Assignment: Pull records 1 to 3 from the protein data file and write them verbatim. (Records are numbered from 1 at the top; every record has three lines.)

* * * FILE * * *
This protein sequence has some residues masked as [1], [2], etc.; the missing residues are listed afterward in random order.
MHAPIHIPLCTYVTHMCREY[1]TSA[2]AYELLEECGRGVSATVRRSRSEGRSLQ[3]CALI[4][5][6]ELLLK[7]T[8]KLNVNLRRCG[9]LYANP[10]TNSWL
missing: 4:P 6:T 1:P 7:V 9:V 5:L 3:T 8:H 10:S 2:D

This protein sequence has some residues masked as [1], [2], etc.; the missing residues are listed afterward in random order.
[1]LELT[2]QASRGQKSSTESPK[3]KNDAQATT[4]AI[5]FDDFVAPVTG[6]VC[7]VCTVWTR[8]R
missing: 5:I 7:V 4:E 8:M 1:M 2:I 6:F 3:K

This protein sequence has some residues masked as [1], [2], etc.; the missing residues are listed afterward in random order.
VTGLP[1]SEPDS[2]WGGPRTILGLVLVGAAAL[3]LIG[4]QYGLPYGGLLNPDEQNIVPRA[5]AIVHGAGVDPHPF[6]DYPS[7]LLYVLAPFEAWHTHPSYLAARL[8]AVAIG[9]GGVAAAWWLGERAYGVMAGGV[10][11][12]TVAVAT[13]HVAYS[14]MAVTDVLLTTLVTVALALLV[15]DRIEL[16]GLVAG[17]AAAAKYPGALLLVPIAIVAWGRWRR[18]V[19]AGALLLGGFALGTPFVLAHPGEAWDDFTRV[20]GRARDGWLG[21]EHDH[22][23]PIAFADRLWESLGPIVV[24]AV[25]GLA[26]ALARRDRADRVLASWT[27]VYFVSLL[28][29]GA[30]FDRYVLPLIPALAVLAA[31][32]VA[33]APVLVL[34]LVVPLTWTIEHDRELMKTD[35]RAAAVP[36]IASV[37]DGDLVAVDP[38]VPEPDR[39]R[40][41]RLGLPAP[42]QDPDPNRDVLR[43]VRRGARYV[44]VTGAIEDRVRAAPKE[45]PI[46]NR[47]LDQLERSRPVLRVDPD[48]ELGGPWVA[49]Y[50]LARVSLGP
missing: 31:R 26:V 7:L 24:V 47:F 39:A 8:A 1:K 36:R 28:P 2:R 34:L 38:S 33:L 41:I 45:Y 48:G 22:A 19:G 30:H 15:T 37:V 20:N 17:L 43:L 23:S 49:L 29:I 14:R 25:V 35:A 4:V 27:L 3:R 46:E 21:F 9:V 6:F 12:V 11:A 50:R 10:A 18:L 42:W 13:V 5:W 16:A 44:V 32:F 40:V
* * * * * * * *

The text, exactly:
This protein sequence has some residues masked as [1], [2], etc.; the missing residues are listed afterward in random order.
MHAPIHIPLCTYVTHMCREY[1]TSA[2]AYELLEECGRGVSATVRRSRSEGRSLQ[3]CALI[4][5][6]ELLLK[7]T[8]KLNVNLRRCG[9]LYANP[10]TNSWL
missing: 4:P 6:T 1:P 7:V 9:V 5:L 3:T 8:H 10:S 2:D

This protein sequence has some residues masked as [1], [2], etc.; the missing residues are listed afterward in random order.
[1]LELT[2]QASRGQKSSTESPK[3]KNDAQATT[4]AI[5]FDDFVAPVTG[6]VC[7]VCTVWTR[8]R
missing: 5:I 7:V 4:E 8:M 1:M 2:I 6:F 3:K

This protein sequence has some residues masked as [1], [2], etc.; the missing residues are listed afterward in random order.
VTGLP[1]SEPDS[2]WGGPRTILGLVLVGAAAL[3]LIG[4]QYGLPYGGLLNPDEQNIVPRA[5]AIVHGAGVDPHPF[6]DYPS[7]LLYVLAPFEAWHTHPSYLAARL[8]AVAIG[9]GGVAAAWWLGERAYGVMAGGV[10][11][12]TVAVAT[13]HVAYS[14]MAVTDVLLTTLVTVALALLV[15]DRIEL[16]GLVAG[17]AAAAKYPGALLLVPIAIVAWGRWRR[18]V[19]AGALLLGGFALGTPFVLAHPGEAWDDFTRV[20]GRARDGWLG[21]EHDH[22][23]PIAFADRLWESLGPIVV[24]AV[25]GLA[26]ALARRDRADRVLASWT[27]VYFVSLL[28][29]GA[30]FDRYVLPLIPALAVLAA[31][32]VA[33]APVLVL[34]LVVPLTWTIEHDRELMKTD[35]RAAAVP[36]IASV[37]DGDLVAVDP[38]VPEPDR[39]R[40][41]RLGLPAP[42]QDPDPNRDVLR[43]VRRGARYV[44]VTGAIEDRVRAAPKE[45]PI[46]NR[47]LDQLERSRPVLRVDPD[48]ELGGPWVA[49]Y[50]LARVSLGP
missing: 31:R 26:V 7:L 24:V 47:F 39:A 8:A 1:K 36:R 28:P 2:R 34:L 38:S 33:L 41:I 45:Y 48:G 22:A 19:G 30:H 15:T 37:V 20:N 17:L 43:L 23:S 49:L 29:I 14:R 25:V 35:A 4:V 27:L 3:R 46:E 21:F 9:V 6:F 12:V 11:A 50:R 10:A 18:L 42:W 13:V 5:W 16:A 44:V 32:F 40:V